Game Three of the NBA Finals between the Lakers and Magic bordered on flawless. One team, the Orlando Magic, shot 75% for the first half, making 24 of their first 32 shots. To put things into perspective, that had never happened before… and the NBA’s been around for a while. The other team, the Lakers, behind their superstar scowler Kobe Bryant, were also en fuego. They took every body blow the Magic threw their way in perfect stride. Despite Orlando’s fiery first half, Bryant answered with 17 points of his own, all within a five minute stretch. It was a heavyweight fight of epic proportions and one of the most efficient games ever played.
Bryant’s hot streaks serve as a constant reminder that Orlando has to do everything possible (and sometimes impossible) to best Los Angeles. This begs the question… is the glass half empty or half full for Magic fans?
The Lakers withstood an historical effort, the best the Magic could possibly put forth, and still only lost the game by four points. Will the Magic have to duplicate this Herculean performance to win another game? Or did the Magic finally execute like they’re capable and find a chink in the Laker armor?
While Nelson, Battie and Gortat saw minutes, Van Gundy held true to a six-man rotation, five of whom had 18 or more points. Talk about balanced scoring. Turkolgu and Pietrus finished with 18, Alston had 20 and Lewis and Howard scored 21 each. And every single one of those baskets mattered. Anything less and the Magic would be staring elimination in the face.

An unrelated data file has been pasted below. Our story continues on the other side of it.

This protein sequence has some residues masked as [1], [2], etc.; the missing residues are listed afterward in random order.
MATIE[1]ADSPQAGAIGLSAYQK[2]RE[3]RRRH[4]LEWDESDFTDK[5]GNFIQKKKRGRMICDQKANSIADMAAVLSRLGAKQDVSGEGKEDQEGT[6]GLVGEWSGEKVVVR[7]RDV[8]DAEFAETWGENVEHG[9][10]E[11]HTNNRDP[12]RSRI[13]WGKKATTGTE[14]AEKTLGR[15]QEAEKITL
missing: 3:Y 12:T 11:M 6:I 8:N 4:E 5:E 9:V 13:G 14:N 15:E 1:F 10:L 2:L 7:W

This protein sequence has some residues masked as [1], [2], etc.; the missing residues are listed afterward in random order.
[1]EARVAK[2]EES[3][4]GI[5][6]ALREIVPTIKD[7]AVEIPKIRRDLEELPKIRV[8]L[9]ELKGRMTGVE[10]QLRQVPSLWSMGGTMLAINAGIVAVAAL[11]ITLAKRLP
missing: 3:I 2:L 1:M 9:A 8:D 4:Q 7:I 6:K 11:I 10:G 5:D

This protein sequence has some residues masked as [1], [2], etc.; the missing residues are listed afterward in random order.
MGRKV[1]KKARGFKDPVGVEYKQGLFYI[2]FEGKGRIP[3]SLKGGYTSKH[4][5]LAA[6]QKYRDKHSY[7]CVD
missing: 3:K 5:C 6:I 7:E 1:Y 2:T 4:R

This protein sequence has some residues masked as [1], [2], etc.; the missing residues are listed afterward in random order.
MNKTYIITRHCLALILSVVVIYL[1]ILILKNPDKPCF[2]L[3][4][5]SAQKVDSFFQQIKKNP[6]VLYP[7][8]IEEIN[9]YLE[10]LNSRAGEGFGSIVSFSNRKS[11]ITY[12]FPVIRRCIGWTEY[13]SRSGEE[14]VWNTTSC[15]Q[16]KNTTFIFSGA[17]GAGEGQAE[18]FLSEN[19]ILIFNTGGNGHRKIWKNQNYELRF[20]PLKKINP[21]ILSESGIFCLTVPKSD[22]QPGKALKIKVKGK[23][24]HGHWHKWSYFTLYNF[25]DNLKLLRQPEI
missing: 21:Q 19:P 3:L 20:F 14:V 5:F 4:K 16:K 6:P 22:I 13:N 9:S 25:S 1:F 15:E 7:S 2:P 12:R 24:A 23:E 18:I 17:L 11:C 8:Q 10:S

Game Three was the highest scoring game in the series so far, but what’s ironic is that good defense was actually being played on both ends. Few shots went uncontested. Players were just banging down next to impossible jump shots, rapture for the true basketball fan. The Magic shot 62.5% for the game, another Finals first. At one point in the first half, the Magic were 20-of-21 from 2 point field goal range. 20 of 21!!! That simply does not happen. Yet the Lakers would still not go away.
The biggest, and most overlooked, key to this game was Pau Gasol picking up his second foul in the first quarter. Gasol is the focal point of the Lakers’ triangle offense. Without him on the floor, the Lakers are prone to falling into a Kobe one-on-one game. When Bynum was lost to early foul trouble in Games One and Two, Lamar Odom replaced him and was effective on both ends of the floor. The Lakers don’t lose much with Bynum on the bench. In fact, one could argue the Magic want Bynum on the floor. With Gasol out, however, the Lakers are an entirely different team and Kobe is much less efficient.
Van Gundy once again proved he belongs among the coaching elite. Throughout these playoffs, he has reminded his athletes not to hang their heads in the face of adversity. Watching Stan Van pull aside players who just made mental errors and actually coach them, reminds us what coaching is really about. There are no clipboards in SVG’s huddles, no x’s and o’s. Just motivation and focus. His Tuesday night game plan was flawless. Barring a missed Courtney Lee lay-up at the buzzer in Game Two, Stan Van’s Magic could actually be up two games to one in this series, so yes, Magic fans, the glass is half full.
Three more performances like last night and Stan Van Gundy’s Magic might soon possess a prized piece of art of their own: an NBA title.